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Monday, March 18, 2013
Less-than-obvious reasons for optimism

By Mark Saxon

By now, most of us know the Dodgers have spent a lot of money to get as good as they can as fast as they can. They remodeled the offense in August and the pitching over the next few months.

All the off-season action will make the Dodgers one of the more highly scrutinized teams this season and, already, we've heard from some people who wonder how a team this expensive has so many questions. It might surprise those people that the fine-print improvements could be this team's salvation.

So, let's take a look at some developments that may not have gotten a lot of national attention but could prove meaningful in 2013:

Improved organizational depth

One of the reasons teams like the St. Louis Cardinals, the Texas Rangers and the Tampa Bay Rays have been so consistently competitive lately is that, when their roster gets tested, they have answers at hand. If one of your star players goes down for a few months, you have a talented guy in the minor leagues who can keep the team on track.

The Dodgers are in the early stages of restocking a system neglected under the previous owner and it can take five years or more to really see things change. Their farm system still might not be in the upper half in baseball. ESPN's Keith Law rated them 16th. But already we're seeing seeds of hope, primarily due to the Dodgers' international efforts.

Cuban defector Yasiel Puig is batting .452 this spring (fifth-best in the majors) and, though the Dodgers have him ticketed for Double-A Chattanooga this April, he could easily arrive in Los Angeles at some point this summer. Quietly, the Dodgers signed pitcher Mario Santiago out of the Korean league in January and he showed he can handle elite competition in helping the Puerto Rican team eliminate defending champion Japan in the World Baseball Classic.

They also signed four high-upside prospects out of the Dominican Republic in January. You can expect the Dodgers to push the limits in both international signings and the June draft and, at some point, that's going to pay off. Maybe sooner rather than later.

Better-than-expected health

Two months ago, I would have given Matt Kemp a 60 percent chance, at best, of being ready on Opening Day. Now, he looks like a lock. He even blasted a long home run Sunday, a good sign he's able to swing hard and not worry about his left shoulder. I would have pegged Carl Crawford at 25 percent and he's got a shot -- if not on April 1, perhaps a couple of weeks later.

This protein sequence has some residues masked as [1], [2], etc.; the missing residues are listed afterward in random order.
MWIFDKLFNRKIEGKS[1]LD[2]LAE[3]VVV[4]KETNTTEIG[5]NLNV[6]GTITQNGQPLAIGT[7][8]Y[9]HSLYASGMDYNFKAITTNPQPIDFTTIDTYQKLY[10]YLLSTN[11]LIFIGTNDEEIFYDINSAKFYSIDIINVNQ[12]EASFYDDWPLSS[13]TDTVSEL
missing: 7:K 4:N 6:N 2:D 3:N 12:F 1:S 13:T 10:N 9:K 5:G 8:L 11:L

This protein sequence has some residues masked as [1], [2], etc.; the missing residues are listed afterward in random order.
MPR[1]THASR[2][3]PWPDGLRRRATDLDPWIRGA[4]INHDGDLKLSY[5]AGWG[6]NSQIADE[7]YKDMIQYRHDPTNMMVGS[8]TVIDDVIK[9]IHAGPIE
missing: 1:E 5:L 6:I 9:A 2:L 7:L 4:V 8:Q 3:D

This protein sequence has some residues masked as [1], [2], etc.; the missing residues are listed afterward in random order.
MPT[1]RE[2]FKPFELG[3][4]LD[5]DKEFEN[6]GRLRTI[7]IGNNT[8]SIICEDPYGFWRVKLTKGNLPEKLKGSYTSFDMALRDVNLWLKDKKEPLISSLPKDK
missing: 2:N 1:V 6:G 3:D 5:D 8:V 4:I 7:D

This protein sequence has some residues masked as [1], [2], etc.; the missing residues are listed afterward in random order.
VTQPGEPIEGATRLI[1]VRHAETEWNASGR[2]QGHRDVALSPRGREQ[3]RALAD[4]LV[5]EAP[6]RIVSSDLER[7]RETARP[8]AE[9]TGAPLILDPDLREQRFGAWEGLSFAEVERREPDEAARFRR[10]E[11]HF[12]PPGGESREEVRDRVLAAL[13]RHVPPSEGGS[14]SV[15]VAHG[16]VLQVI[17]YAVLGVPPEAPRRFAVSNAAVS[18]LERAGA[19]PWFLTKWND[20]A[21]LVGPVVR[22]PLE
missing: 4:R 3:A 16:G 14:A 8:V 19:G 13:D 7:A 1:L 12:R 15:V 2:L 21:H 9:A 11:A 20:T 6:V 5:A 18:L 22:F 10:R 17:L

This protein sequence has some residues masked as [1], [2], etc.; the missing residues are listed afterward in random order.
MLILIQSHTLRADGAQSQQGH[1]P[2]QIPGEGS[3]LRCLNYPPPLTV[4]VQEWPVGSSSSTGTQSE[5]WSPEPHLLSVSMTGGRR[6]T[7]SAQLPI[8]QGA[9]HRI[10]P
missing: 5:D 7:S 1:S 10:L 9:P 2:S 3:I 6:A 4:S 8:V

The Dodgers have, at least for now, dodged injury scares with a good chunk of their pitching staff -- Chad Billingsley, Clayton Kershaw and Kenley Jansen. They replaced those worries with Zack Greinke's sore elbow, but he threw a pain-free bullpen session Sunday, could be pitching in a Cactus League game this week and has a chance to be healthy and ready in April.

For veteran teams, more bad things can happen than good things in spring training (ask the New York Yankees) and the Dodgers have avoided the big stuff.

Coming together?

San Francisco Giants first baseman Brandon Belt said the Dodgers "can't buy chemistry," but maybe that's one expense they can spare. The signs this spring have been positive in regard to the team's effort to forge bonds that can carry them through rough patches during the season.

Manager Don Mattingly said he's not worried at all about his clubhouse. Kemp said the Dodgers had no beefs running with any of the players who were acquired in trade or free agency.

Kemp figures to set a strong example for position players by keeping things light, but working hard. For the pitchers, Clayton Kershaw is a good example of intensity and drive, Josh Beckett of veteran savvy. Jerry Hairston Jr. glides easily between different groups and can add some vocal guidance.

Lately, when big payroll teams have flamed out, the fire seems to have started in the clubhouse. There's no signs of that with this group so far.

Hope for Hanley

Hanley Ramirez has shown a strange pattern of declining production in his peak years. Some people question whether he can play shortstop at a sufficient level. Other people question whether he can play either shortstop or third base at a sufficient level.

But the Dodgers could have formidable offensive depth if Ramirez proves everybody wrong and gets his career back on a superstar track. It's far from hopeless. The Dodgers saw some nice signs of progress in his work at shortstop before Ramirez left to join his Dominican teammates in the WBC. He's still just 29, still in great shape. He'll be a free agent after 2014, so should have plenty of incentive. Plus, Mattingly and hitting coach Mark McGwire figure to stay on him all season about shortening his swing and the Dodgers players should be able to keep him focused on team goals.

Ramirez is a pivotal player, but he won't feel much pressure surrounded by Kemp and other stars.

In the end, it's really just about getting a bunch of good players and hoping they play well. The Dodgers seem to have the first part figured out.